Q&A with a Biological Illustrator

Much of your research focuses on variation within a species and how a population might adapt to the world around them. Do you like showcasing these themes in your illustrations? 

While illustrating the Herps of Cascadia, I really want to emphasize that variation within species. I wanted to showcase diversity beyond what you see for a species in a reference manual or a field guide, which often show one or two different morphs. I wanted to explore the color, and pattern diversity. I think this is where my research interests come in–centering on this intersection between ecology and evolution and how intraspecific variation (variation within a species) is really a crucial component of that intersection. That variation, that diversity within species has really been the inspiration behind the herp illustrations.

I’ve also been thinking a lot about how the diversity within species inspires art in general. We talk a lot about how diversity across species and biodiversity inspires art and inspires illustration, but I don’t know of a lot of people looking at the variation within species. 

Do your illustrations ever accompany your research?

My most recent paper was the first paper where I used my watercolor illustrations in the figures, and I want to do that a lot more! People seemed really excited about it. That paper was on stickleback fish and looking at their evolution as a result of climate change in California. I think one of the things it seemed to do was get people interested in the research. Personally, I get really excited about data visualizations and concepts in papers, so I kind of pride myself on figuring out how to do that.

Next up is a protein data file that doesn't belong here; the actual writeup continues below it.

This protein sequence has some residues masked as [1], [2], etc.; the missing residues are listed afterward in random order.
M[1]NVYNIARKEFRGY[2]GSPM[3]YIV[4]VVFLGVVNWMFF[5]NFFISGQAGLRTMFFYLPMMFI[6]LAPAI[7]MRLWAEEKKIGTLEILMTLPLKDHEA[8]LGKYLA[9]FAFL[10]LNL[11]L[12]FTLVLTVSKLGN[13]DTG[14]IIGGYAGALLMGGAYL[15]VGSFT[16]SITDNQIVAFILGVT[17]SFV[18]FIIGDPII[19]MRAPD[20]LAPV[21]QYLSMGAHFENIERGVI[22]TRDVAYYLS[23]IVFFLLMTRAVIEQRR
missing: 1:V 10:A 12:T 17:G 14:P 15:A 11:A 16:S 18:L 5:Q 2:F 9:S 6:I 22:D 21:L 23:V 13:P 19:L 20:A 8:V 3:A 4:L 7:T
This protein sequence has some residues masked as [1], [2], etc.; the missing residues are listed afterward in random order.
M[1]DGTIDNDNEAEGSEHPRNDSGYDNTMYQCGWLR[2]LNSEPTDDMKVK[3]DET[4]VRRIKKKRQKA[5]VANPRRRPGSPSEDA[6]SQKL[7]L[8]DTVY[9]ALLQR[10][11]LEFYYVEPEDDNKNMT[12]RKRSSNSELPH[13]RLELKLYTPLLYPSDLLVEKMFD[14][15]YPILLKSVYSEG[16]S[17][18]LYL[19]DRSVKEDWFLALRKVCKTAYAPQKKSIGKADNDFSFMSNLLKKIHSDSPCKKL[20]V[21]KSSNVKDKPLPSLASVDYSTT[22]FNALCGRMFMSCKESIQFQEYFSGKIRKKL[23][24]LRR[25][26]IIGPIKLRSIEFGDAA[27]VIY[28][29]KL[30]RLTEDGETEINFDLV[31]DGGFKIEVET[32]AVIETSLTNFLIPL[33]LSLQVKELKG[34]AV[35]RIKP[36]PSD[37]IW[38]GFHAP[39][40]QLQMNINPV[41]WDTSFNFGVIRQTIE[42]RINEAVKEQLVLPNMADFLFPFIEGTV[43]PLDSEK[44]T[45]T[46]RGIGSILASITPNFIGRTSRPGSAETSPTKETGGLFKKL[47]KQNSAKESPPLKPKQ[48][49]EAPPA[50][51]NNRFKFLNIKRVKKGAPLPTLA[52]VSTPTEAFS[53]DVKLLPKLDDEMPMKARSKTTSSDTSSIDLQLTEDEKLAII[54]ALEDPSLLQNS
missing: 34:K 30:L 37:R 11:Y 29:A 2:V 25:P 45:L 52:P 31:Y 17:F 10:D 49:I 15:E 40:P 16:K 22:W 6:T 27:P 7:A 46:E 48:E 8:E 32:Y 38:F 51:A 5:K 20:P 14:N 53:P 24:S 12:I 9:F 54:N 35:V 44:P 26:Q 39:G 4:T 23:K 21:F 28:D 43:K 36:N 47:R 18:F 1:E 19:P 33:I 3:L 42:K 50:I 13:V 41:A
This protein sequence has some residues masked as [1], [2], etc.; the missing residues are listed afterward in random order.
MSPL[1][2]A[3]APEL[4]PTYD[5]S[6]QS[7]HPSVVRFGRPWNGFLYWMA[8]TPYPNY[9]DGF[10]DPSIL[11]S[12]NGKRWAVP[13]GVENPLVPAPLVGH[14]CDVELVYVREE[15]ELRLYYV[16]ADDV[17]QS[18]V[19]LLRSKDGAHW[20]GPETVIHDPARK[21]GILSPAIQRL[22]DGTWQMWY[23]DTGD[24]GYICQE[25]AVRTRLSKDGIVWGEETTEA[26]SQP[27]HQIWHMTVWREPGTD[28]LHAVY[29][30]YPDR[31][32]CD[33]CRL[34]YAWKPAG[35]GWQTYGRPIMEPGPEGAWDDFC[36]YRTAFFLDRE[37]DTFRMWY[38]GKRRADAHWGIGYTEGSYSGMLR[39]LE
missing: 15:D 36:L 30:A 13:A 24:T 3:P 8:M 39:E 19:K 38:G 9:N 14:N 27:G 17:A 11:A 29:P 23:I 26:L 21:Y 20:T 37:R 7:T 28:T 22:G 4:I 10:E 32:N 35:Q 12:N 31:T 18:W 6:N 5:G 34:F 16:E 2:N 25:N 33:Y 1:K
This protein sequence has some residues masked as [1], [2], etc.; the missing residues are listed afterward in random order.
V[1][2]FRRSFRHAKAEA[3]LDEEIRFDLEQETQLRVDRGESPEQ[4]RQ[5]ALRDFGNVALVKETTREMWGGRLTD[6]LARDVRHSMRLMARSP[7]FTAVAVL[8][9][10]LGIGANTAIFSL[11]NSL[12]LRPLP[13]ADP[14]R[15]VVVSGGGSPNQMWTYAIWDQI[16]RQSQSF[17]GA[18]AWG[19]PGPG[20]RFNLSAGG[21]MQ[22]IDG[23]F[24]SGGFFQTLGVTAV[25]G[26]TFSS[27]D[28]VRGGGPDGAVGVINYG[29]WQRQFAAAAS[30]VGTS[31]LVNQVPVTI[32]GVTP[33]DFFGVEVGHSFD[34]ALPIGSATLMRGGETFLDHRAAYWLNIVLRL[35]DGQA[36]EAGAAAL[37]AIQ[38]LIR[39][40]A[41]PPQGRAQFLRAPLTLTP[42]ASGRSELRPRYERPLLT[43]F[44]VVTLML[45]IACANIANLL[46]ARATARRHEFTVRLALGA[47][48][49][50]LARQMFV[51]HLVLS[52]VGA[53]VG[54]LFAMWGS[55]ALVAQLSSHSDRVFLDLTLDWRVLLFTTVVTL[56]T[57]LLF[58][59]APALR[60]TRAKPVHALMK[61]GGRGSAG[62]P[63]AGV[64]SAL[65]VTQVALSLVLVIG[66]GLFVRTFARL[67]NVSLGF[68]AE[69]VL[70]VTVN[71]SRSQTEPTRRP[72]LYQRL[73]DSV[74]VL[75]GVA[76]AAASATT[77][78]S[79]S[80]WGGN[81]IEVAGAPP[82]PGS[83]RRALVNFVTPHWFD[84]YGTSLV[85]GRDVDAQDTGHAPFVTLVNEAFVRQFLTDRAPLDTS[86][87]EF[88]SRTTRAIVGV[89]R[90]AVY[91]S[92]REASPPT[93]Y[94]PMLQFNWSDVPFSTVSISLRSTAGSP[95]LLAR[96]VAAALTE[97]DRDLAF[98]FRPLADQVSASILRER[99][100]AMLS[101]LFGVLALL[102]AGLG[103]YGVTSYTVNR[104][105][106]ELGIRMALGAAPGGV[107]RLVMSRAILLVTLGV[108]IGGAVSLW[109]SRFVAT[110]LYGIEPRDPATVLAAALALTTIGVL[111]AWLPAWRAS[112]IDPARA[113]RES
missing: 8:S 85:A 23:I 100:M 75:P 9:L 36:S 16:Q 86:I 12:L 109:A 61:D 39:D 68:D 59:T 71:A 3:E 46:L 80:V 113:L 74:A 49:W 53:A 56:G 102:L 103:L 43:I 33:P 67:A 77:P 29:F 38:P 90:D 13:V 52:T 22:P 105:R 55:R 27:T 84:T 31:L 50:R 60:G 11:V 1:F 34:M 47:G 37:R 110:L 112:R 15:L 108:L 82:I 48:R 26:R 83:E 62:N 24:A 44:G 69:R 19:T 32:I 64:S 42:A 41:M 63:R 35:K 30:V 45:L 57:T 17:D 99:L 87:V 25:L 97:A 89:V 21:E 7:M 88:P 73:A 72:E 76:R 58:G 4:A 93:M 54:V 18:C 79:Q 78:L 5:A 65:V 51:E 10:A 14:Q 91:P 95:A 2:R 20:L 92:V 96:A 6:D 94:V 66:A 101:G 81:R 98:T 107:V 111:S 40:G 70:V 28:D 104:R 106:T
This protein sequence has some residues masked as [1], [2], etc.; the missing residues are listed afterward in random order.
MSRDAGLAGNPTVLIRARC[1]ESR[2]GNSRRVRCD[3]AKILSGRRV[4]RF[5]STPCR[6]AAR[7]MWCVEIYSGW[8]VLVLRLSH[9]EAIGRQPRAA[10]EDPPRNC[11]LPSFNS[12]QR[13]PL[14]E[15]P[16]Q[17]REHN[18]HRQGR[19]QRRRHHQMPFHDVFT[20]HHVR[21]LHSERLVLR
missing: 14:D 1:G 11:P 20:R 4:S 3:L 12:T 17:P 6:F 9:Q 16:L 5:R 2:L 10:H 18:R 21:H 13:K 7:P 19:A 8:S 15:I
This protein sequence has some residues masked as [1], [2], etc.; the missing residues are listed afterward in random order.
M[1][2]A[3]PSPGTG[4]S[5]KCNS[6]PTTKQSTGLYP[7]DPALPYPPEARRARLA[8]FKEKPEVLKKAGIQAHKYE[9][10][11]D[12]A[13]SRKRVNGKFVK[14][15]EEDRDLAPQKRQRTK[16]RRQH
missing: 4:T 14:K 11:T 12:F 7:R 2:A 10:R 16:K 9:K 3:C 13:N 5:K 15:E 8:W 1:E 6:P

I think having the artistic component layered on top of science can be really gripping for people. Hopefully they see the figures and are excited to open the paper and look at the results. Visualizations and science art are great avenues for outreach too because you get people interested in not only the beauty of nature, but also in the beauty of someone’s interpretation of nature.  

There is a long history of wildlife biologists and naturalists using illustration to record the world around them. Do you have any artists that you draw inspiration from?

One of the things that I think is a bit of a tragedy is that you always know papers’ authors, but you don’t often know the biological illustrators. I often find myself really appreciating illustrations themselves. I recently found this book, “Explorers Sketchbook: The Art of Discovery & Nature” that showcases different explorers and their illustrations. I even found a few female historical naturalist-illustrators, which seems to have been pretty rare. 

One I am especially drawn to is Maria Sibylla Merian. She did this really famous illustration which I’ve seen around before and I didn’t realize was done by a woman back in the 1600s. It has been really cool learning a little bit more about this tie between natural history and biological illustration and how that was so closely intertwined for the early explorers and early naturalists. 

What would you say to someone who might be interested in trying their hand at animal illustrations? What’s the best place to start?

One of the things that I’ve found really helpful is to look at the skeletons of animals and to see how they fit together and how they work though I’ve never really done that in a structured or disciplined way. For me, being interested in the natural world and how things move and work has always been really helpful for me. For this series in particular, I actually get a lot of inspiration from iNaturalist! I look at all the photos and records of herps in Washington, making note of their variation in patterns and color – so if you have logged a herp photo to iNaturalist, there’s a good chance I’ve used it as reference material!

For somebody who is just getting into illustration, I would suggest finding other illustrators for inspiration. Also just spending time in nature and trying to draw things just by observing them. Still, a lot of my illustrations are referenced from either my own photographs or from different photos online, which might be cheating in a way, but I think of it as a natural progression of photographic art being translated into illustration art!

Article Source: Burke Museum